I am a founding member of the board of the Generative Anthropology Society, of which I also served a term as president (2018-22). I am also a founding member of the editorial board of the society’s journal, Anthropoetics. The society was founded in 2010 but the journal itself goes back to 1995 and is, in fact, UCLA’s oldest open access journal.
Generative anthropology is founded on the idea that those categories deemed fundamental to anthropological understanding are traceable to their appearance in an originary scene. Because human culture is transmitted non-genetically, purely biological explanations of culture can only ever be partial. Rather than seeking to emulate the experimental methods of the natural sciences, generative anthropology employs the research strategy of the originary hypothesis, which traces the various elements of culture to their genesis in a scene of origin. Language is the fundamental cultural institution and therefore a fundamental element of the originary hypothesis. But other fundamental anthropological categories may be situated with respect to this scene, including desire and resentment, morality and the sacred. Generative anthropology also includes the aesthetic as a distinct element of the scene and this perhaps explains its appeal to literary scholars and theorists.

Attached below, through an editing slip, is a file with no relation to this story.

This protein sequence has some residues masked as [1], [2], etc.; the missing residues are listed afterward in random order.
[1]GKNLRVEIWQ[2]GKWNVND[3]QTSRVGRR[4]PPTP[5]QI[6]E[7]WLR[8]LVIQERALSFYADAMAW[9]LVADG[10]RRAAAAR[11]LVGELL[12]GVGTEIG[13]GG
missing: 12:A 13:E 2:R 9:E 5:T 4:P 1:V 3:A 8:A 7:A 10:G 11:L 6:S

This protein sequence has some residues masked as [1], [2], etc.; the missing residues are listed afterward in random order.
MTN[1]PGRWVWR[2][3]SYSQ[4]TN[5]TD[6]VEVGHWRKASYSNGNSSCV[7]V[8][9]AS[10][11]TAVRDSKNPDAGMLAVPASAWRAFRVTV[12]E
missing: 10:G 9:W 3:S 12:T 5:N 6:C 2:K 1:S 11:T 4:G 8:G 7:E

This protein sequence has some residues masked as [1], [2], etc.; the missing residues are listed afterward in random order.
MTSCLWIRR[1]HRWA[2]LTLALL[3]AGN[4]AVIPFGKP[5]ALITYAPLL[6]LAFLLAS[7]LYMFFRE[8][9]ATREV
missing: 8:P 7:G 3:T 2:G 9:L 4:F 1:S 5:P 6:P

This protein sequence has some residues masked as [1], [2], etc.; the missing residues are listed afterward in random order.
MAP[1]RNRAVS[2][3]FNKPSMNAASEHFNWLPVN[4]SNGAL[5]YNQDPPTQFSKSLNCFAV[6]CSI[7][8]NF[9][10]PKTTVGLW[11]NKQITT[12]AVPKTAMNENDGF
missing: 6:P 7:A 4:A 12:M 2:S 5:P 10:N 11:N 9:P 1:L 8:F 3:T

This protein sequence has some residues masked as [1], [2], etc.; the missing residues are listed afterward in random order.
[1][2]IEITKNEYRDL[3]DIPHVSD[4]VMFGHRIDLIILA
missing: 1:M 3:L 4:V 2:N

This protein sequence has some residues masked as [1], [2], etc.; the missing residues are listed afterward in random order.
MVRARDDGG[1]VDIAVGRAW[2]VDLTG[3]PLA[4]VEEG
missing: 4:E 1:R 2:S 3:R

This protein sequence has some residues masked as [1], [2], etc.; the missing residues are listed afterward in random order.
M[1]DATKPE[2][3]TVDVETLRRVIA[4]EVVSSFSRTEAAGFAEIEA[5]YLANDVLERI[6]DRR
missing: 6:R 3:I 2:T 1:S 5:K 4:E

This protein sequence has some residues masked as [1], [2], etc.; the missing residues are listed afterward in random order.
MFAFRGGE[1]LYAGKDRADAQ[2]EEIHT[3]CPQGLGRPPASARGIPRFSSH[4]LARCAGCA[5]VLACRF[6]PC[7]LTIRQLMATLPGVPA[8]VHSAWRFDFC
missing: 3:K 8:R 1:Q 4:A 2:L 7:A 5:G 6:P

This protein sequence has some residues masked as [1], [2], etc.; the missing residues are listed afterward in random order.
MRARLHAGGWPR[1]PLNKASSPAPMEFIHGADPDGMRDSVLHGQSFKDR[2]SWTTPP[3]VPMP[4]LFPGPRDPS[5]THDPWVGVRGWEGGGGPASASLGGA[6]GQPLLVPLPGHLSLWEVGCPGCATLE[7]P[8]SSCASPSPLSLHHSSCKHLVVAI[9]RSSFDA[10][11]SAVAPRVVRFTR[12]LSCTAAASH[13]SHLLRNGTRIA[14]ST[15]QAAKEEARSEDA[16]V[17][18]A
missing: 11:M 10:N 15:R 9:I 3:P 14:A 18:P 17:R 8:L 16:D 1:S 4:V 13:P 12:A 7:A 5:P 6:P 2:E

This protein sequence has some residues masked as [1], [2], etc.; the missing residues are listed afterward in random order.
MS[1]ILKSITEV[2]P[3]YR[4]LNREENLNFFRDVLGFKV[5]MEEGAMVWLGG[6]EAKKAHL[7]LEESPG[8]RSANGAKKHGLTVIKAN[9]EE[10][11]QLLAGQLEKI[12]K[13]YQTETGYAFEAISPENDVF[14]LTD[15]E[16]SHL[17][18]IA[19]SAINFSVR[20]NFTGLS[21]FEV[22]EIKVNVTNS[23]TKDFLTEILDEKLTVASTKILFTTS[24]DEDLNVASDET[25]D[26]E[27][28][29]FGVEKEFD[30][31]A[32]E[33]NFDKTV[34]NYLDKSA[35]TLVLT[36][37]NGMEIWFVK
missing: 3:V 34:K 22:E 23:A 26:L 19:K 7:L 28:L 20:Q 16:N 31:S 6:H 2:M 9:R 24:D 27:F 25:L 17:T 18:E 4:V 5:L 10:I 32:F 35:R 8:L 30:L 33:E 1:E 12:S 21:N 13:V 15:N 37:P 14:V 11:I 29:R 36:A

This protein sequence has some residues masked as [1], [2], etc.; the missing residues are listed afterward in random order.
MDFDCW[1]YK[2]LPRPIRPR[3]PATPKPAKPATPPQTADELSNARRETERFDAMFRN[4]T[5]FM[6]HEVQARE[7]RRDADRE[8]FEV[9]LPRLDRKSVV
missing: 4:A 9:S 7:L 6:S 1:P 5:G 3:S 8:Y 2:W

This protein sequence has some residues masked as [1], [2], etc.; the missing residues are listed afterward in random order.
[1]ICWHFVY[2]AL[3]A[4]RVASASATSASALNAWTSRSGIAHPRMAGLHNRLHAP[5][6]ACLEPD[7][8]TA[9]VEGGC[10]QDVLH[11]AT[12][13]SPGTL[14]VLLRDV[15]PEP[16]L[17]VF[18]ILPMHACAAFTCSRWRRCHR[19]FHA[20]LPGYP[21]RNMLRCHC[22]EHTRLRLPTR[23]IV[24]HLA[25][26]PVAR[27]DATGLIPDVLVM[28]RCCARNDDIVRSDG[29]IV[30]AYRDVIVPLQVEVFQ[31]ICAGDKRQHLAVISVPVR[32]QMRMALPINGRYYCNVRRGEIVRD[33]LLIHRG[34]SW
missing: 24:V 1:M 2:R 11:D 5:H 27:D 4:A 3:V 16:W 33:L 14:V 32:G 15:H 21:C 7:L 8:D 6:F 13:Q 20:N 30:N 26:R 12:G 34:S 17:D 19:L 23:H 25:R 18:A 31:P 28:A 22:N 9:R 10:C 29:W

Zack Baker has created a website—generativeanthropology.com—with links to short introductions to GA.
The society meets annually to share the research of its members. Recent conference venues include Ottawa (2022), New York (2019), Warsaw (2018), Stockholm (2017), and Nagoya (2016). The 2014 conference took place in Victoria and was hosted by my university. Because of the coronavirus outbreak, there was no 2020 meeting. The 2021 meeting was hosted by Bar-Ilan University in Israel and, because of the continuing pandemic, was held online. The 2023 meeting will be held in Palo Alto, California.